Mitsubishi MU-2, Parker, Colo., Aug. 4, 2005– The commercial pilot, the sole occupant of he airplane, was killed when MU-2 N454MA crashed on approach to Centennial Airport (APA), near Denver, at 2:06 a.m. The Flight Line cargo airplane had departed from Salt Lake City International Airport at 12:40 p.m. in night IMC.
Aviation International News » October 2005
— Following tradition, Congress escaped Washington’s heat and humidity by taking its customary recess in August. Left pending was President Bush’s nomination of John Roberts Jr., to replace Supreme Court Justice Sandra Day O’Connor, who retired. That gave the Democrats time to take potshots at the nominee’s previous court records and opinions and the press time to dig into his past as part of the media vetting process.
Noting that about two-thirds of all general aviation accidents that occur in IMC are fatal, the NTSB recently completed a study to better understand the risk factors associated with such accidents.
The Board used “case control methodology,” which compared a group of accident flights to a matching group of nonaccident flights to identify patterns of variables that distinguished the two groups from each other.
Since 1991 there have been 127 accidents involving helicopter emergency medical services (HEMS) operations, according to Helicopter Association International (HAI). Ninety-six of these were a direct result of pilot error, which can be broadly characterized as poor pilot technique; lack of situational awareness; loss of control; poor aeronautical decision-making; controlled flight into terrain, water or objects; or a combination of these.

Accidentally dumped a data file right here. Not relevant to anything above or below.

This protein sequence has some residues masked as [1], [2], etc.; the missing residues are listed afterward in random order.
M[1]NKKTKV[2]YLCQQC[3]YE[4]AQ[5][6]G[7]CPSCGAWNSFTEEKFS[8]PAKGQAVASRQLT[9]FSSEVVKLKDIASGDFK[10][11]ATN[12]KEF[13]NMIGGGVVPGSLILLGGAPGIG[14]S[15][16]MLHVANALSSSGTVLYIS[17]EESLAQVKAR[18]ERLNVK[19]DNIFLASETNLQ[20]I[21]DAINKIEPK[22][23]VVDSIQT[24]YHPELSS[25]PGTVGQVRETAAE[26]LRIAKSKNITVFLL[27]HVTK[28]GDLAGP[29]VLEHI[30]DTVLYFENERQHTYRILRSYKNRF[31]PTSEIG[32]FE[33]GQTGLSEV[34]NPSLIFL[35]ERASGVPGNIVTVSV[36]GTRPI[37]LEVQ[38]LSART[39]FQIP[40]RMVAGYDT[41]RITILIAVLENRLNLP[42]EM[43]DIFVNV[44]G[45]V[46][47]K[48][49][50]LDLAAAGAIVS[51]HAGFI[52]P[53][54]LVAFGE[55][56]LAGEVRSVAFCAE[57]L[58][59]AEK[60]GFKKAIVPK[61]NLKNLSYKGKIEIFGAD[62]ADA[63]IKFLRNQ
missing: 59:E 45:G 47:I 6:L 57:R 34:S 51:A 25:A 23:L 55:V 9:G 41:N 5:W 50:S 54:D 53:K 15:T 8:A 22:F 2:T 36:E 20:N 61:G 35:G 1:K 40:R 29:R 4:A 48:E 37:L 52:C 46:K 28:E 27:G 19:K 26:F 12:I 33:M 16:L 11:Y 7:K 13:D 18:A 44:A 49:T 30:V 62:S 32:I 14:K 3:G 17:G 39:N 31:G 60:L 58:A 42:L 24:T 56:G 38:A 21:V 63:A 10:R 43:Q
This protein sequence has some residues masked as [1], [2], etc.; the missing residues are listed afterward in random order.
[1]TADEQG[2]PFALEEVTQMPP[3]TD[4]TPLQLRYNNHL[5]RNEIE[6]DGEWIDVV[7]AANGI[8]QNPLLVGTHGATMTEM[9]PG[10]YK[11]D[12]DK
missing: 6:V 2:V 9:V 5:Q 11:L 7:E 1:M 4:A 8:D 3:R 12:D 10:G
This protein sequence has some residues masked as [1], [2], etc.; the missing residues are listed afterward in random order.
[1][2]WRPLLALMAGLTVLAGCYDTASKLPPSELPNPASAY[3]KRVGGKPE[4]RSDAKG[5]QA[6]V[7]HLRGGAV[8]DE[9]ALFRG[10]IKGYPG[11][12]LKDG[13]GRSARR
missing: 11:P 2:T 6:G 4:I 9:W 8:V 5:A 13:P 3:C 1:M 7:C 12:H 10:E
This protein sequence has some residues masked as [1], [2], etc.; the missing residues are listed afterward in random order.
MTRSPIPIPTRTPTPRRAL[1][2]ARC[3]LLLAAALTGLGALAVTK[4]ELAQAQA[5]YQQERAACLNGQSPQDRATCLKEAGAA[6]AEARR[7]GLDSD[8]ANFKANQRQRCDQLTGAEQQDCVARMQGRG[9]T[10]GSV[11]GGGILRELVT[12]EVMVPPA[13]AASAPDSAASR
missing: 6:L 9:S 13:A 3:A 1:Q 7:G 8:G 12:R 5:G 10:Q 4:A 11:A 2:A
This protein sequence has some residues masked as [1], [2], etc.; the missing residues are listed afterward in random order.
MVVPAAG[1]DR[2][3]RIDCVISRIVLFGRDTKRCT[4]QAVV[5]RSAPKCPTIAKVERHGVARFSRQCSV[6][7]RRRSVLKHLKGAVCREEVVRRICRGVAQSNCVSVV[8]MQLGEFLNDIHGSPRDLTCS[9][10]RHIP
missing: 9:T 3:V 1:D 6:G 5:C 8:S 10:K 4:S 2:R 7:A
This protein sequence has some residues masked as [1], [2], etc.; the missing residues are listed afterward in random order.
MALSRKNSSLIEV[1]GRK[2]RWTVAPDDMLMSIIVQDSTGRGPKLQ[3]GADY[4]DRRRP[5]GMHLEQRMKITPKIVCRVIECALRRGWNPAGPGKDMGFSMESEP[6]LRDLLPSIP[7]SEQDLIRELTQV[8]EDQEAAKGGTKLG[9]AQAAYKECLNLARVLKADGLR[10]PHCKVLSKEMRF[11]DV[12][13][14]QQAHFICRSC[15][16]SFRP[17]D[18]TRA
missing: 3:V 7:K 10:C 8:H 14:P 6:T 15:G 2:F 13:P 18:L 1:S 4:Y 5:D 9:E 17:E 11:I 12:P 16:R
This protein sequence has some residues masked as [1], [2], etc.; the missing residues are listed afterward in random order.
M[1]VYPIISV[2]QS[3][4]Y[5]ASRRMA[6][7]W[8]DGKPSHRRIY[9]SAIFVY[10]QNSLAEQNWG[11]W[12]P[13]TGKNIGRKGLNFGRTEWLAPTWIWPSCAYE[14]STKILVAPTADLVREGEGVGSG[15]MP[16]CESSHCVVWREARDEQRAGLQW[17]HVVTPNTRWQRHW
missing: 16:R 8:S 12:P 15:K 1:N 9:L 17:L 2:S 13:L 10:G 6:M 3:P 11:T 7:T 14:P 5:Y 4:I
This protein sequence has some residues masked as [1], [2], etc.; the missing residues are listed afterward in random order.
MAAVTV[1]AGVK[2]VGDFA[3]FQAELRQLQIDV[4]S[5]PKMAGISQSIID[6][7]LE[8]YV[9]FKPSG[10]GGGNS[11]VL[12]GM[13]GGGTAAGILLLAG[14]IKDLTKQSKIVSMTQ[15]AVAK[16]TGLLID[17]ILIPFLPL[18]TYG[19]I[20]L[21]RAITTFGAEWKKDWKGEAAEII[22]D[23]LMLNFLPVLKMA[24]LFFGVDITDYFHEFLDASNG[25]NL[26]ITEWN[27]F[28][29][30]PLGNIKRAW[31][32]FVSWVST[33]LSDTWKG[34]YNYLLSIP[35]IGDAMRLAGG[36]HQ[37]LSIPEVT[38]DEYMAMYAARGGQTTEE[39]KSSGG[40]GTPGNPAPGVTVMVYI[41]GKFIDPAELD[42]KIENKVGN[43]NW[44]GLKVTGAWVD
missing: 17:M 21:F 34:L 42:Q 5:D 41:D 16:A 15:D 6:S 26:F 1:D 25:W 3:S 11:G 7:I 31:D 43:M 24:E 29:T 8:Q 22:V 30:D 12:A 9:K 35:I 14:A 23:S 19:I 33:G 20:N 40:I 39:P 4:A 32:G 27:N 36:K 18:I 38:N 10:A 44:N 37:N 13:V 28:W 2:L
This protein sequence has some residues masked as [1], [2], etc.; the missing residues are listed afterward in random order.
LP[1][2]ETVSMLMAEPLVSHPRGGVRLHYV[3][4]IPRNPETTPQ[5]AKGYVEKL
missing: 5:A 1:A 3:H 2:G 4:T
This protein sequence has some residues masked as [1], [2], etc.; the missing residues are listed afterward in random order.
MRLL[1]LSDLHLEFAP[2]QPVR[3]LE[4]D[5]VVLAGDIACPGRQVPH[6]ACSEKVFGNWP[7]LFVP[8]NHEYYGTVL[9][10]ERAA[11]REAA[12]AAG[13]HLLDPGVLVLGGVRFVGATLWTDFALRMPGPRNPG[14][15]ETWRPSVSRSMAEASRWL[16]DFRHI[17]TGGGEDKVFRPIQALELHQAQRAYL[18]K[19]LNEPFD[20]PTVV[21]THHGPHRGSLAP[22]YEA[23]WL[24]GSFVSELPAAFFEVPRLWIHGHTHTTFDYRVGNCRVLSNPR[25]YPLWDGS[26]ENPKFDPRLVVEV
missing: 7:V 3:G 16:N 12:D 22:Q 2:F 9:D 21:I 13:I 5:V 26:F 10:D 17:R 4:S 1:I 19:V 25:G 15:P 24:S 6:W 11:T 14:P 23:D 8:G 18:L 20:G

Arinc plans to eliminate guesswork from the aircraft weight-and-balance equation. The Annapolis, Md.-based transportation communications and systems engineering specialist has received a patent for new weight-and-balance technology that it says will precisely, unobtrusively and automatically weigh passengers and their carry-on items before boarding.
British lawmakers will probe allegations that the UK government has been allowing the U.S. Central Intelligence Agency (CIA) to bring terrorist suspects through London-area airports in business jets. They are concerned about reports that the agency has been flying suspects to countries where they will face torture, in breach of both United Nations conventions and Britain’s own Criminal Justice Act.
NASA’s announcement last month that–effective from the start of FY06 on October 1 this year–it will cancel all further support of U.S. unmanned aerial vehicle (UAV) development has sent a shock wave through the industry.
The flight-test program of the Grob Aerospace G180 SPn Utility Jet is progressing well, officials at the German manufacturer said last month at a briefing at the Grob headquarters near Munich. Attendees could also see the prototype fly. The SPn was unveiled at the Paris Air Show this summer.
Business aviation has more than a toehold in Russia, as evidenced by this photo shot recently at Moscow Vnukovo Airport. On the ramp in the foreground are a pair of Challengers, a pair of Learjet 45s and two Hawkers. Rampant construction is obviously under way, indicating that future expansion is included in the airport’s master plan for private aircraft.
Tampa International Jet Center (TIJC) at Tampa International Airport has upgraded its crew cars to include an X-Type Jaguar and Ford Mustang convertible. Mike Azzarelli, president of TIJC, said, “We appreciate the fact that pilots don’t want to hang around the FBO all day, so we felt we should provide them a classy way to enjoy some of the great attractions the Tampa area has to offer.”